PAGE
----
Malik Al-Abdeh writes: How do we explain the de facto civil war unfolding in Syria today? How do we predict what course it will take? How do we come up with a viable and long-term solution?
A good starting point is to compare Syria with a country that bears a striking resemblance: Lebanon. This may seem surprising because the two countries (and two peoples) appear to be somewhat different.
Syrians regard themselves as being superior to Lebanese because their country suppresses confessional and ethnic identities in favour of a secular and all-embracing Arabism.
The Lebanese on the other hand look at the Syrians and they pity. Fortress Damascus is not a good place if you value creativity and free expression. It is the GDR of the Levant.
Broadly speaking, Syria is about unity, Lebanon is about freedom.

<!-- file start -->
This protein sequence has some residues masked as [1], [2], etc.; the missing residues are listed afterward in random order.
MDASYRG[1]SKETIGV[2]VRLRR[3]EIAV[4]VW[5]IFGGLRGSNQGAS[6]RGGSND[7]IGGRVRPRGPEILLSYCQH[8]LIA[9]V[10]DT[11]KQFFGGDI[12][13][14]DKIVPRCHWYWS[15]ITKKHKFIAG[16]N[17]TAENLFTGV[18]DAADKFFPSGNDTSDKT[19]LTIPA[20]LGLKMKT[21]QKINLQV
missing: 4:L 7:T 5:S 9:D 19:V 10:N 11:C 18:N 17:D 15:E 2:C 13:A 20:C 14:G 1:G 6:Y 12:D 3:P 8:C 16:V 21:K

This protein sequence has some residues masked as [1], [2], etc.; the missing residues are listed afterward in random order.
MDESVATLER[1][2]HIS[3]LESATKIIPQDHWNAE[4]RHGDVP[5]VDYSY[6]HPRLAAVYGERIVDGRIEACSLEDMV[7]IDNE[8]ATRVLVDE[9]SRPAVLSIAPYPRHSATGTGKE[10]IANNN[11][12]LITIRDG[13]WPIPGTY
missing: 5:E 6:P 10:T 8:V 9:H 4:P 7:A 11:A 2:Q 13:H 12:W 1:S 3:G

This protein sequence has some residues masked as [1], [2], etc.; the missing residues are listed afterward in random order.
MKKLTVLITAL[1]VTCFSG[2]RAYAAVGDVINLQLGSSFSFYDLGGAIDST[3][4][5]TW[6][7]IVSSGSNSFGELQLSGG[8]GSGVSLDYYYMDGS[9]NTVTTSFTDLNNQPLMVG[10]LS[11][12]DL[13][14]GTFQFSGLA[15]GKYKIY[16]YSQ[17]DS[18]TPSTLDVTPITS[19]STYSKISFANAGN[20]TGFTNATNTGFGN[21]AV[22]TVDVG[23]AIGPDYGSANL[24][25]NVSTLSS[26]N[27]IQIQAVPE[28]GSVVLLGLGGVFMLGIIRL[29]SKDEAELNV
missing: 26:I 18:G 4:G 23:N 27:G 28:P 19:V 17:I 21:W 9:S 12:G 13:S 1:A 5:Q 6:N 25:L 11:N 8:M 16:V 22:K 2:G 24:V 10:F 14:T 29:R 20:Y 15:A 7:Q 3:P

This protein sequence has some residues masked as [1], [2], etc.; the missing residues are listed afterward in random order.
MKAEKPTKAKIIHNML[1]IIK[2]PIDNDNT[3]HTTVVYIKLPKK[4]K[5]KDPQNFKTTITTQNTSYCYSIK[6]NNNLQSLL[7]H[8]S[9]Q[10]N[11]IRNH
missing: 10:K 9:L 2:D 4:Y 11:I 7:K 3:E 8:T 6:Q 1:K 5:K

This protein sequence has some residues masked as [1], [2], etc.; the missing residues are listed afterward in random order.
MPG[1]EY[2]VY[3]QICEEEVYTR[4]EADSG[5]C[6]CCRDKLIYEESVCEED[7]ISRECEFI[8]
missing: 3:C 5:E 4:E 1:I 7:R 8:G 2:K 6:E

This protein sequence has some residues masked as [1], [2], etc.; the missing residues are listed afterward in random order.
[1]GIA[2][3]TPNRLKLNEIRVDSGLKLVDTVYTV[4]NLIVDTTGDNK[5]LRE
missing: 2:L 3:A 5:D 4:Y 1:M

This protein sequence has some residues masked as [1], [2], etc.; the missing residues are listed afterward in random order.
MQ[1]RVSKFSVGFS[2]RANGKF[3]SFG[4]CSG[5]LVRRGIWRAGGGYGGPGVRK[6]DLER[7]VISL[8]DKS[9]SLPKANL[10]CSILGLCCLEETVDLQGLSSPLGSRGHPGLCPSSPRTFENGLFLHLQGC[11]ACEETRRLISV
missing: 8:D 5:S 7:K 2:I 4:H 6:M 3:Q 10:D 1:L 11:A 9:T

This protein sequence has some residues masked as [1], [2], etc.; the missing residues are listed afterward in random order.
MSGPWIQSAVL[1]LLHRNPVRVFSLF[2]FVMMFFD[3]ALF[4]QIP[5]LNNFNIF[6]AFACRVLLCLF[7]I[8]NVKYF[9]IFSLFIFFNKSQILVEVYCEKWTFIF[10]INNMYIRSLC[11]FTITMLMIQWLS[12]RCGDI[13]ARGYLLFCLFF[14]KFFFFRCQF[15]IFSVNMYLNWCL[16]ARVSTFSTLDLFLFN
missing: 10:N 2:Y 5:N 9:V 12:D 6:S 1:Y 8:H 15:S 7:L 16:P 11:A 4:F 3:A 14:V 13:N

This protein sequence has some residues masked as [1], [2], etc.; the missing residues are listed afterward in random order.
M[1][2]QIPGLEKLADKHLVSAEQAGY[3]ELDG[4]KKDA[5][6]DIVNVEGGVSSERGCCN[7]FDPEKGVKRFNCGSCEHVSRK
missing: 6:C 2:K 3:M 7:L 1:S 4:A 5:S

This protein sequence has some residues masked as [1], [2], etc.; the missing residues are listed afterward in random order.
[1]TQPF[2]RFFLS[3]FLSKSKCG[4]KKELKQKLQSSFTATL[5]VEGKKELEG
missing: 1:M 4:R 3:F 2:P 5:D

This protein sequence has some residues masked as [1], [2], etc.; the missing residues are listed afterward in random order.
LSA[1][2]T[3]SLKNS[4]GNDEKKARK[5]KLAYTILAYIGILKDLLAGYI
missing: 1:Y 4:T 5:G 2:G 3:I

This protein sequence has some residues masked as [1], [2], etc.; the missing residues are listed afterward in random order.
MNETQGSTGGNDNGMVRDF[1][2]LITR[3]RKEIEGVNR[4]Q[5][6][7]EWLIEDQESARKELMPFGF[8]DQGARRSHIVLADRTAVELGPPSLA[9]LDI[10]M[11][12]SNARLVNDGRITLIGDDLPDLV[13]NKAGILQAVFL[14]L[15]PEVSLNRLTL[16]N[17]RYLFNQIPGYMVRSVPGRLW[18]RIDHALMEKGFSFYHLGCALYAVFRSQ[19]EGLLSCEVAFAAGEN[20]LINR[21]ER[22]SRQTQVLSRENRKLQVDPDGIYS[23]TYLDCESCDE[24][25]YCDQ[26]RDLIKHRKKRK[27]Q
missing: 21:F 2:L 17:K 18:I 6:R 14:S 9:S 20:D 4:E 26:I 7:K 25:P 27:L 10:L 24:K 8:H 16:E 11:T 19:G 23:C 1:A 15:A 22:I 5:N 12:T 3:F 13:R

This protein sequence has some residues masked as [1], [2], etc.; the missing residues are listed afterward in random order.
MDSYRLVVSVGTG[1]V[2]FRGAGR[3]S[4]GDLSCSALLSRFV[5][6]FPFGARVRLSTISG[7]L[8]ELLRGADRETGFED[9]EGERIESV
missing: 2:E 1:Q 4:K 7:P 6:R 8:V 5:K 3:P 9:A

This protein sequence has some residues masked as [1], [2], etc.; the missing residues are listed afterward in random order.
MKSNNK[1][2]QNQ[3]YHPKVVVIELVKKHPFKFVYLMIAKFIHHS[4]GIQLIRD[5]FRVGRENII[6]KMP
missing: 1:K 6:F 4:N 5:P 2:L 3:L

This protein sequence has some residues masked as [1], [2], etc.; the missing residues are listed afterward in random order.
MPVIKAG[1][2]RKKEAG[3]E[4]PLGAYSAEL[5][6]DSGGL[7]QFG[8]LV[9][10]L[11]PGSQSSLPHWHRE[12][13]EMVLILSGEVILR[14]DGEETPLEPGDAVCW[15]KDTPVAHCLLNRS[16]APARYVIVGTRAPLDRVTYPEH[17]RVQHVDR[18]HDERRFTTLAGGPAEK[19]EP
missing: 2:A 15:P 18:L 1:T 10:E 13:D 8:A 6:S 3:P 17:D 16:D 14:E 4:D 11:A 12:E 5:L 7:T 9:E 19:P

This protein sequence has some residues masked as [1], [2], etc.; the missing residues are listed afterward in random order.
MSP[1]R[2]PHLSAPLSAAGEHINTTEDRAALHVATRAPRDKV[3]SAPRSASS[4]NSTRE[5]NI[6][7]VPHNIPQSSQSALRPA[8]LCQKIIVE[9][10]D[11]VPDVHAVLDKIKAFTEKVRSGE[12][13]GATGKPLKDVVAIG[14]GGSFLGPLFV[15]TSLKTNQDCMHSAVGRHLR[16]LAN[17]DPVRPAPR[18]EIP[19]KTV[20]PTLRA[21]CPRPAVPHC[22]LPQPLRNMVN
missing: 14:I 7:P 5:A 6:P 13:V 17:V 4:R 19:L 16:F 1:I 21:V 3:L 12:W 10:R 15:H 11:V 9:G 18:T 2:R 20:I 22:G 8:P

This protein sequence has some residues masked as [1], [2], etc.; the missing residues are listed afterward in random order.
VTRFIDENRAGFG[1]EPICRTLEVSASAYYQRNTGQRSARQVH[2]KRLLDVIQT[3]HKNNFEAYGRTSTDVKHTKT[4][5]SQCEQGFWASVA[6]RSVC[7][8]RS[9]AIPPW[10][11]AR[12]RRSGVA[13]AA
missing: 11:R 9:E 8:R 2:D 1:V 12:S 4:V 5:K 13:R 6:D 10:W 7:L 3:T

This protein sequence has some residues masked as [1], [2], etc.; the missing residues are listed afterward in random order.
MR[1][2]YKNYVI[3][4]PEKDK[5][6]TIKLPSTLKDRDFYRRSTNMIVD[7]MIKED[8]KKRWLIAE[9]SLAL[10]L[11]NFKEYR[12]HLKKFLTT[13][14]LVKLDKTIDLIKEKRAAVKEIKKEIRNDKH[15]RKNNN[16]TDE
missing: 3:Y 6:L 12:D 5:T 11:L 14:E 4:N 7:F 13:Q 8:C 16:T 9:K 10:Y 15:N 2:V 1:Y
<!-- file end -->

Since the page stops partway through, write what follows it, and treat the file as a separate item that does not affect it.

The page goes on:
In reality, these differences developed recently and are superficial. What Syria and Lebanon have in common is grounded in shared experience: for centuries they were part of the Byzantine empire, they were conquered by the Muslim Arabs at the same time, both were later ruled by the Ottoman Turks for 400 years, and both fell under French mandate after the end of the First World War.
Something else they had in common were significant groups of non-Sunni Muslim minorities who chafed under Ottoman Turkish rule and vowed never to fall under Sunni overlordship again.
It was during the formative Mandate years (1920-46) that non-Sunni Muslim minorities (Christians, Alawites, Druze, Ismai’lis) began to develop survival strategies to adapt to the reality of living in newly-created nation states. It is by recognizing and analyzing these survival strategies and their long-term consequences that one can trace the historic roots of the Lebanese civil war (1975-90) and the Syrian civil war (2011-present).
The modern history of Syria and Lebanon is the story of how religious minorities turned the tables to become political masters, and how that often brought them into conflict with the Sunni Muslim majority. [Continue reading…]